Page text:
Baghdad shopkeeper Anwar offers Saddam Hussein photos, coins and postage stamps that keep the ousted president alive 10 years after his execution and cater to customers nostalgic for his rule.
While Saddam was brutal to those who opposed him, and led his country into two disastrous wars, there are those who still look back fondly on his time in power, especially in comparison to the years of devastating internal violence and ineffective governance that followed his overthrow in 2003.
In his antique shop, Anwar proudly caresses a leather holster stamped with the words: "On behalf of President Saddam Hussein."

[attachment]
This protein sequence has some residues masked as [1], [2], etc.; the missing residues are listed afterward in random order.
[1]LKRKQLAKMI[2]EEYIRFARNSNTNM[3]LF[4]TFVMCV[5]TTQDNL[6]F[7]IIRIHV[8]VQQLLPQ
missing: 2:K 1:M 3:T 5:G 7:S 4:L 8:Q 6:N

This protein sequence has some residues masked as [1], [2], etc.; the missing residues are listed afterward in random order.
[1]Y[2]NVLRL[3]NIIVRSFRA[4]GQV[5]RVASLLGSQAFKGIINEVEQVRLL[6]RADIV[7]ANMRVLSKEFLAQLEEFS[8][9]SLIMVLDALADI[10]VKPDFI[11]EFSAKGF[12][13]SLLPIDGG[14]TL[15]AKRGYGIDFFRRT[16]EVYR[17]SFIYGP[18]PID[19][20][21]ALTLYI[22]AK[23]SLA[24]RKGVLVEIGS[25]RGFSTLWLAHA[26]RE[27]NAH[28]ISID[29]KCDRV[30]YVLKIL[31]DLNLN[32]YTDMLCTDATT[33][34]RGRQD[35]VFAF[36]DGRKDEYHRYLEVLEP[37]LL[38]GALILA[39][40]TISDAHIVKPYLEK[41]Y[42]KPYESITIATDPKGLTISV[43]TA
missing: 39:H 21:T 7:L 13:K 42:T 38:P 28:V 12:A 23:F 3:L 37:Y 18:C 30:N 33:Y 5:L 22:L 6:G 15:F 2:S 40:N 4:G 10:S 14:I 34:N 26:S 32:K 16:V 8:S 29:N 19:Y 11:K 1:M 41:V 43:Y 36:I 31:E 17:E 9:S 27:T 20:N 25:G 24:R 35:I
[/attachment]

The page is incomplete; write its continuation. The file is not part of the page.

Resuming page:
"It was a gift that Saddam gave to deserving officers," said Anwar, who may be his own best customer for Saddam memorabilia.
"I am constantly looking for items related to Saddam, but when I find them, I often keep them for myself," said the young man, who mainly trades in more innocuous, non-political items.
Offering a line of reasoning often used to support the ex-president, Anwar said: "Saddam Hussein knew how to control the country."
"And I say this as a son of the south," he said, indicating that he is a member of Iraq's Shiite majority, which along with the Kurds was the target of deadly oppression under Saddam's rule.
It was for the 1982 killing of 148 Shiite villagers in Dujail that Saddam was found guilty of crimes against humanity, a verdict that led to his execution by hanging on December 30, 2006.
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